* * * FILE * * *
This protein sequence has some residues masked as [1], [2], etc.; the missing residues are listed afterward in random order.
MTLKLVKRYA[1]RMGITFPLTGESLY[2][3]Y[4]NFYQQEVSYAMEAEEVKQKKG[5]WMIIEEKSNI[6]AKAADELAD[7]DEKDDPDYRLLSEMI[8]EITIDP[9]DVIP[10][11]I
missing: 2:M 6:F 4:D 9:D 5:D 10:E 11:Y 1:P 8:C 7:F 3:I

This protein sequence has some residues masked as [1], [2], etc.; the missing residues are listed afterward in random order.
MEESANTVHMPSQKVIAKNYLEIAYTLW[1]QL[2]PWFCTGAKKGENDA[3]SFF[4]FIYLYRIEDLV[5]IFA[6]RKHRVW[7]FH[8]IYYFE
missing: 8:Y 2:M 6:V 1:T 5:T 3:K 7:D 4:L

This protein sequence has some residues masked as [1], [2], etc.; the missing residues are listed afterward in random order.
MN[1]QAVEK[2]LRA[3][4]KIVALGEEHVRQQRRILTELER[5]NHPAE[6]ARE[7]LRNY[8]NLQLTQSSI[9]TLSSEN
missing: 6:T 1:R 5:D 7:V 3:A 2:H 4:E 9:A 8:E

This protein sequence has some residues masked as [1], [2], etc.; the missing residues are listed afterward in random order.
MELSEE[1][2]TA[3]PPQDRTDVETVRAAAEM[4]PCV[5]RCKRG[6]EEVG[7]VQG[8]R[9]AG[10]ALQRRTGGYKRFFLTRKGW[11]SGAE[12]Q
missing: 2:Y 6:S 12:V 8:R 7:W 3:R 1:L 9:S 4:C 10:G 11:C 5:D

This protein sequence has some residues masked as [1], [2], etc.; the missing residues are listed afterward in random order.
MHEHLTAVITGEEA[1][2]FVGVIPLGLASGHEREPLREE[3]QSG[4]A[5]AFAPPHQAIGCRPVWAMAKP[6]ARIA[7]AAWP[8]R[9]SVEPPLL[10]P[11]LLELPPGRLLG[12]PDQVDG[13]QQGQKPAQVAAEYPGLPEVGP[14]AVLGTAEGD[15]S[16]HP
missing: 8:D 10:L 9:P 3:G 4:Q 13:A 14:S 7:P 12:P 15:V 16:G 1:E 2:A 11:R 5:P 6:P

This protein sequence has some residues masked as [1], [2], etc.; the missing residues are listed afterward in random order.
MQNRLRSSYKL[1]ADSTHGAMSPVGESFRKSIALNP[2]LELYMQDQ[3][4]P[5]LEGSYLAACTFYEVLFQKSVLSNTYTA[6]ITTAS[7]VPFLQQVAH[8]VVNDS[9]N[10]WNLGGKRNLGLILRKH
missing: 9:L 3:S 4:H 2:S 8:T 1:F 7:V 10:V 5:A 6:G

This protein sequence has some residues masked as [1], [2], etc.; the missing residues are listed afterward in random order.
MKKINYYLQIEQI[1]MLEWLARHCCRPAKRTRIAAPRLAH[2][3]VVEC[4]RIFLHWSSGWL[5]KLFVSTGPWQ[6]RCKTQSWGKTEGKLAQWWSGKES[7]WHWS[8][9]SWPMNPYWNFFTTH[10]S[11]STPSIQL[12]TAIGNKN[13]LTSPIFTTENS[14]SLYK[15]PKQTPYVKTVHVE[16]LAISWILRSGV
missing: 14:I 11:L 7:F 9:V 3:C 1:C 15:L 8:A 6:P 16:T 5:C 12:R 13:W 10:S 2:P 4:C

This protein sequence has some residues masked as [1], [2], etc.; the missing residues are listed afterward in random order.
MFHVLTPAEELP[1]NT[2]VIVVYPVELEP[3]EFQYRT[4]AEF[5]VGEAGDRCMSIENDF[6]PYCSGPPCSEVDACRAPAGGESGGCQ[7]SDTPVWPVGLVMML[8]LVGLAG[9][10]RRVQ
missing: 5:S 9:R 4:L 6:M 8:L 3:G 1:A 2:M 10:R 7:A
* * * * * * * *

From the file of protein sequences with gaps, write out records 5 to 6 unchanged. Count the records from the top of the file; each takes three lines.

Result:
This protein sequence has some residues masked as [1], [2], etc.; the missing residues are listed afterward in random order.
MHEHLTAVITGEEA[1][2]FVGVIPLGLASGHEREPLREE[3]QSG[4]A[5]AFAPPHQAIGCRPVWAMAKP[6]ARIA[7]AAWP[8]R[9]SVEPPLL[10]P[11]LLELPPGRLLG[12]PDQVDG[13]QQGQKPAQVAAEYPGLPEVGP[14]AVLGTAEGD[15]S[16]HP
missing: 8:D 10:L 9:P 3:G 4:Q 13:A 14:S 7:P 12:P 15:V 16:G 1:E 2:A 11:R 5:P 6:P

This protein sequence has some residues masked as [1], [2], etc.; the missing residues are listed afterward in random order.
MQNRLRSSYKL[1]ADSTHGAMSPVGESFRKSIALNP[2]LELYMQDQ[3][4]P[5]LEGSYLAACTFYEVLFQKSVLSNTYTA[6]ITTAS[7]VPFLQQVAH[8]VVNDS[9]N[10]WNLGGKRNLGLILRKH
missing: 9:L 3:S 4:H 2:S 8:T 1:F 7:V 10:V 5:A 6:G